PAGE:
under the ring, in easy reach – but nobody had told him that. And as he began to speak, he became suddenly aware of the mike’s absence. He looked around uncertainly, reached for the microphone attached to the public address system, backed away in response to wild signals from engineers, and finally discovered the right one – all in full view of the television audience, because the ring was the only lighted spot in the big convention hall, and there was no place else to swing the camera during the search.
But if inanimate things such as microphones caused trouble, it was nothing [compared] to the anguish created by live animals. Horses, dogs, mules, even Elsie the cow, appeared on KSD-TV at one time or another. And entering the studio seemed to stimulate their natural functions, with untidy effects. After Elsie’s visit, a stagehand spent an hour furiously sawing wood to make sawdust.
The stagehands finally became so irked at doubling as stable-boys that one of them, learning that a dog show was in prospect, decided to anticipate matters. He obtained a quantity of dog-repellent powder and sprinkled it liberally on the floor and the equipment used in the show. The effect exceeded his expectations somewhat. The puzzled dogs, sniffing the repellent as they approached the hurdles they were supposed leap and ladders they were supposed to climb, shied away in bewilderment. The show was a flop.
A debacle on another and, to the audience, much funnier type occurred during a live commercial for one of those new phonographs that plays without a needle. The demonstrator, Rush Hughes, inserted a record in a sort of drawer and closed it. Music flowed out smoothly – from a transcription on a studio turntable. Hughes, continuing to extol the virtues of the phonograph, pulled out the drawer and removed the record. But he found himself holding only a fragment of it. The record had crumpled when he closed the drawer.
The advertising agency in charge of another phonograph commercial was understandably incensed when, after the thing had been on the air for four or five weeks, it developed that the script, all the time, had included this enlightening sentence: “No tone from radio or phonograph.”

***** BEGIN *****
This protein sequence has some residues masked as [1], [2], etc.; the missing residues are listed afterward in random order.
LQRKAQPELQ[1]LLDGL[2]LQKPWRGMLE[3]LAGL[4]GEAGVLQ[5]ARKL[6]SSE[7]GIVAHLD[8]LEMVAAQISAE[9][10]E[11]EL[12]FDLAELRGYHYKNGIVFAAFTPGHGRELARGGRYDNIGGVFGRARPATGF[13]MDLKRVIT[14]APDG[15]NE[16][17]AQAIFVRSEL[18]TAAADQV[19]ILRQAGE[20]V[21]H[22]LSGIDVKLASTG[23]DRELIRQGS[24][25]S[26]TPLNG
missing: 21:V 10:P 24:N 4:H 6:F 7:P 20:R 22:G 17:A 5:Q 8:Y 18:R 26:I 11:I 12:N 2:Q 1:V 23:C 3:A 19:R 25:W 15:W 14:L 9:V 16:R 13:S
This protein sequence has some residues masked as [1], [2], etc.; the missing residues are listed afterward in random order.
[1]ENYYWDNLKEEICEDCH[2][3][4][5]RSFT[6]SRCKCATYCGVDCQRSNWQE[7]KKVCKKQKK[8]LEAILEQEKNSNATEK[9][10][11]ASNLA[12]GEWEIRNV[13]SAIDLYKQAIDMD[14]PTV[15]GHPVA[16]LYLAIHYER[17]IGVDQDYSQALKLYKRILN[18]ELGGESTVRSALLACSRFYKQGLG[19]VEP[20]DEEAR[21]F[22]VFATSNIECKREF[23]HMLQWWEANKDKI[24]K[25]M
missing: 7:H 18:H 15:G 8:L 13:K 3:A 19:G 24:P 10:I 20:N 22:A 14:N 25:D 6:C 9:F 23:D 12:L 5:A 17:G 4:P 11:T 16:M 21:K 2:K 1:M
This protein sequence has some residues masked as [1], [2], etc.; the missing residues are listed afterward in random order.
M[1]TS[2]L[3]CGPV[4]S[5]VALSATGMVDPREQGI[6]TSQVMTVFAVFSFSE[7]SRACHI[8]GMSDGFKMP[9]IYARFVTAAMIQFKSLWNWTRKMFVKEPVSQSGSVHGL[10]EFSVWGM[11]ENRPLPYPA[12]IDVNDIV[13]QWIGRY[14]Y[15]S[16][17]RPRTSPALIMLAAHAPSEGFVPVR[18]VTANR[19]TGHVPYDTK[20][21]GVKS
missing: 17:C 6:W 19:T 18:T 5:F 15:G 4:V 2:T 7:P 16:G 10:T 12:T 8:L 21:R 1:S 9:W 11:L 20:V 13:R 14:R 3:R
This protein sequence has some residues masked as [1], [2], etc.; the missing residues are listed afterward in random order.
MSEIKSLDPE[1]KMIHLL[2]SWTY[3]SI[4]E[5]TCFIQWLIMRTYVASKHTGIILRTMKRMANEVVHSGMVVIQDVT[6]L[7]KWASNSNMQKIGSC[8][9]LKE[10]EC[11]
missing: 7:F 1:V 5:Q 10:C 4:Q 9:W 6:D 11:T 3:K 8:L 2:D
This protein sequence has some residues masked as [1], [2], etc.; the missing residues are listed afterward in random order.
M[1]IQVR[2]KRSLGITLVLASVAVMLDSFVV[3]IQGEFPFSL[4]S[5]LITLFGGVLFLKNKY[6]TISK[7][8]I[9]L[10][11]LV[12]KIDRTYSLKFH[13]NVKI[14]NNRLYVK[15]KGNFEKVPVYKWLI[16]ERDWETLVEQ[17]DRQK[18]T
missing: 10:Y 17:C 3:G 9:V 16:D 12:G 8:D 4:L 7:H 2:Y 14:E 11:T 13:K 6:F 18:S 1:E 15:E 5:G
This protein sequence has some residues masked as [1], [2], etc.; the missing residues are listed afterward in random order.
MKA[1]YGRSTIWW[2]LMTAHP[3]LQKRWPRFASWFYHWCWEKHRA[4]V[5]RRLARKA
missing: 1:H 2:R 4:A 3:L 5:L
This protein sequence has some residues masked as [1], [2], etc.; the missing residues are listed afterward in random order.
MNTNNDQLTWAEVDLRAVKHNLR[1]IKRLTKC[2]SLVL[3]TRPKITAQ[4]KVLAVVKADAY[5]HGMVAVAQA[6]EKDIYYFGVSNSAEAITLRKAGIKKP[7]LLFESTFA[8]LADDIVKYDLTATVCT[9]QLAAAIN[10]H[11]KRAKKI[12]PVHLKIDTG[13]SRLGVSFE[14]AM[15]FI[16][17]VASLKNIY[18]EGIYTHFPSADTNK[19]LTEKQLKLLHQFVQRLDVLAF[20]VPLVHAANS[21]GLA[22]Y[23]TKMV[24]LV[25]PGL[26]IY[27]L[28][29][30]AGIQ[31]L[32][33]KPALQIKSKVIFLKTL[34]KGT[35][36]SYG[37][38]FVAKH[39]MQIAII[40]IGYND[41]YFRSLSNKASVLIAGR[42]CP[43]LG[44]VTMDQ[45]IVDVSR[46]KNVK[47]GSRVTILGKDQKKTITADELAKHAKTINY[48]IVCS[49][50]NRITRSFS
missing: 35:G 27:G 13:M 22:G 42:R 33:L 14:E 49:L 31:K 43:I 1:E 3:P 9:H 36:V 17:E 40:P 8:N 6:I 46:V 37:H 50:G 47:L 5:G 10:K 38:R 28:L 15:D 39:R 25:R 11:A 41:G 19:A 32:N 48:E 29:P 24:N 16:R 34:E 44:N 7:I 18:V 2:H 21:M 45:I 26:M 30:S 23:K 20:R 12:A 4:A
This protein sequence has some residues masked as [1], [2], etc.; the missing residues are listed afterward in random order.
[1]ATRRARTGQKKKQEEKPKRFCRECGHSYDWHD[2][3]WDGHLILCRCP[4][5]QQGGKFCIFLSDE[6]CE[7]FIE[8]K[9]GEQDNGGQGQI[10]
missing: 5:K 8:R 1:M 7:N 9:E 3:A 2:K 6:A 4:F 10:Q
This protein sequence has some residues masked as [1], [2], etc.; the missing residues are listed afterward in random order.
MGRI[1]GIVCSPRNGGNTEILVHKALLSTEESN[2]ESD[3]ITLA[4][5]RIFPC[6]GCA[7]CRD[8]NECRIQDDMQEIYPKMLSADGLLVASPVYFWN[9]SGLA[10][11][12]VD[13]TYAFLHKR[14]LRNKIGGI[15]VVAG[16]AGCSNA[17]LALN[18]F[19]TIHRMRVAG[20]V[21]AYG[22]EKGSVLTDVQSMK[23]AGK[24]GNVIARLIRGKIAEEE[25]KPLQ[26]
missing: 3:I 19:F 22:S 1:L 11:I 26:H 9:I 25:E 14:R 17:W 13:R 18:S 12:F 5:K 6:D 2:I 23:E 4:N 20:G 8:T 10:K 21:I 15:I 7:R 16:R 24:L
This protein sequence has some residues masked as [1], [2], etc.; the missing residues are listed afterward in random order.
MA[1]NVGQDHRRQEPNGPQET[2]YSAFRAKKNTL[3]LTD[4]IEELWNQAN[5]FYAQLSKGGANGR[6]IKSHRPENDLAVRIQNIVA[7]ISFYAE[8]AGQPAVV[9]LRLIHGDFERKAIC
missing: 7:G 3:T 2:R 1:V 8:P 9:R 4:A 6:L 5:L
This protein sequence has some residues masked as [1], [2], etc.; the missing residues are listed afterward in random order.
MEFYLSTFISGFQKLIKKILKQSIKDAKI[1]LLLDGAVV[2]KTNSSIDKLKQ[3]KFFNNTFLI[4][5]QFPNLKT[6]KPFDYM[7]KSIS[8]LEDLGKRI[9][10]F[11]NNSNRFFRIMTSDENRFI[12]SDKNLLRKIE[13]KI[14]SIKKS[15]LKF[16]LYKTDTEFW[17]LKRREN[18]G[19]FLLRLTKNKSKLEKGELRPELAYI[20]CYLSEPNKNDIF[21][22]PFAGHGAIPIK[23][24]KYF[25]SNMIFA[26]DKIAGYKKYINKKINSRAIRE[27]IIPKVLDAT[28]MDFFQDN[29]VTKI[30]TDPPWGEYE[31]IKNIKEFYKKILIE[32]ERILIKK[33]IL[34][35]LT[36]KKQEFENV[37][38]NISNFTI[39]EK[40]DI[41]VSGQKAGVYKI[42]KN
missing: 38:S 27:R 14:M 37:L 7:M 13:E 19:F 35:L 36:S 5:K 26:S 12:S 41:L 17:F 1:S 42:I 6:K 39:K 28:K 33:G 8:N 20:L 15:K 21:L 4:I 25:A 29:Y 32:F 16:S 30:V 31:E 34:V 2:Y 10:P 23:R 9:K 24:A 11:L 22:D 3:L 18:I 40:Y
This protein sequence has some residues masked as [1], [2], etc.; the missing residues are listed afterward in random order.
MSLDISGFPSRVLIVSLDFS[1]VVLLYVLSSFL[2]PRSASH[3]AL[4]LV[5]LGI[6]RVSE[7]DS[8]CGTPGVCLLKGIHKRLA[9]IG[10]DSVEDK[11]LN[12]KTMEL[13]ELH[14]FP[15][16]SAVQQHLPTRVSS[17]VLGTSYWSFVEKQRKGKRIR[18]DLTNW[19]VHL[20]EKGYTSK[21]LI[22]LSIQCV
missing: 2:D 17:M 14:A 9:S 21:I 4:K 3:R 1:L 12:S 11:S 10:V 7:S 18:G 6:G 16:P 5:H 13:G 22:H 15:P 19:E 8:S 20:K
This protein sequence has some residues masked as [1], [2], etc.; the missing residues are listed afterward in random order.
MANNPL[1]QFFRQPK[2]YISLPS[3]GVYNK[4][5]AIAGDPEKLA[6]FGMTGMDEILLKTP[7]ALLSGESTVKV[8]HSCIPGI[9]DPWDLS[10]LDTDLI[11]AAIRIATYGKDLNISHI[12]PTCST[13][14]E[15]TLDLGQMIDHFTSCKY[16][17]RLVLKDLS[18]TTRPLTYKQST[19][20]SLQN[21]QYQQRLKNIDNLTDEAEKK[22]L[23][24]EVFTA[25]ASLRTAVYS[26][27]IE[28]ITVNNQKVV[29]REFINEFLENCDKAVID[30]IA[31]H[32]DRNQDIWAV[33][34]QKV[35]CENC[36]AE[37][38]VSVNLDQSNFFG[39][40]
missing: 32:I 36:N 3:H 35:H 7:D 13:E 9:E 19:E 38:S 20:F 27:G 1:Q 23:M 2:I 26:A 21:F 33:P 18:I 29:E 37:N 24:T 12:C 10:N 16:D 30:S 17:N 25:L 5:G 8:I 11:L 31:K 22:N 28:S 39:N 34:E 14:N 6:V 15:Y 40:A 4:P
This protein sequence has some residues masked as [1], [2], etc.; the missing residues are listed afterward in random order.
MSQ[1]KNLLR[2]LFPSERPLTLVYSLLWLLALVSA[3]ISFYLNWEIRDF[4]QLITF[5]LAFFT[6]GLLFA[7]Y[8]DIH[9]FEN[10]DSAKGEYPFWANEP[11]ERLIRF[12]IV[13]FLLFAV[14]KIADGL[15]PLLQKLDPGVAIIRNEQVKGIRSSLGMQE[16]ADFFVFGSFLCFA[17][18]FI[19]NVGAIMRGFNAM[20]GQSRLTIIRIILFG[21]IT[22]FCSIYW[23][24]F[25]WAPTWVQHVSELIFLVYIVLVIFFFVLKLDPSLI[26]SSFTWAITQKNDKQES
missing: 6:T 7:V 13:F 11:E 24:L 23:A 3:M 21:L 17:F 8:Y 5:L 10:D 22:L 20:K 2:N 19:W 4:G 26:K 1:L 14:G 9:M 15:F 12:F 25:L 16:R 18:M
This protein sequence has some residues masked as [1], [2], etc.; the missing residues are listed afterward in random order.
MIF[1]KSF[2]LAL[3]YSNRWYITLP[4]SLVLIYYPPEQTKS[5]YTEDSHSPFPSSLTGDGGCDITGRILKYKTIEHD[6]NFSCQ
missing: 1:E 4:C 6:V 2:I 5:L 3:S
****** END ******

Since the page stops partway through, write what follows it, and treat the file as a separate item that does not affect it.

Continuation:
Sometimes, even when everything went completely according to plan, the result was amusing to certain listeners. As when, after a Romeo-and-Juliet balcony scene involving love-making that, even at the distance was somewhat torrid, [Russ] Severin stepped to the microphone and said: “And now – a timely message from U.S. Rubber.”
Probably the most elaborate fiasco in KSD-TV history was the Little Henry incident. Little Henry, of course, is the stripped-down 90-pound helicopter that is the pride of McDonnell Aircraft. NBC had just launched its nightly news network show and was anxious to demonstrate how it could pick up live features from any of its member cities. So it was determined that the St. Louis contribution, on this particular evening, would be a performance by Little Henry. Engineers worked for hours stringing cables and mounting lights at McDonnell’s airport plant. Little Henry was in fine shape, circling and hovering over the scene. Then, just as Frank Eschen received his NBC cue and launched into his account of the helicopter’s remarkable abilities, Little Henry faltered. Perhaps it was too much to expect him to escape stage-fright, with the eyes of television audiences in eight cities trained on him. At any rate, Little Henry dropped to the ground and crouched there stubbornly, while Eschen improvised an account of what he could do – if he wanted to.
KSD-TV has been on the air for some two-and-a-half years now, and the roughness has pretty well worn off. No longer do programs run fantastically off schedule; the network requires split-second timing. No longer do sets topple over and props turn up missing. But there is still so much in television that depends on human eyes and ears, minds and muscles, that funny things are going to go on happening. And no matter how machine-perfect everything else may run, it will still be possible for an announcer to say, as one said not long ago:
“This is KSD-TV, the St. Louis Past-Dispoach.”
(Originally published in Page One in 1949. Jean Winkler began writing news for KSD-TV when the station went on the air.)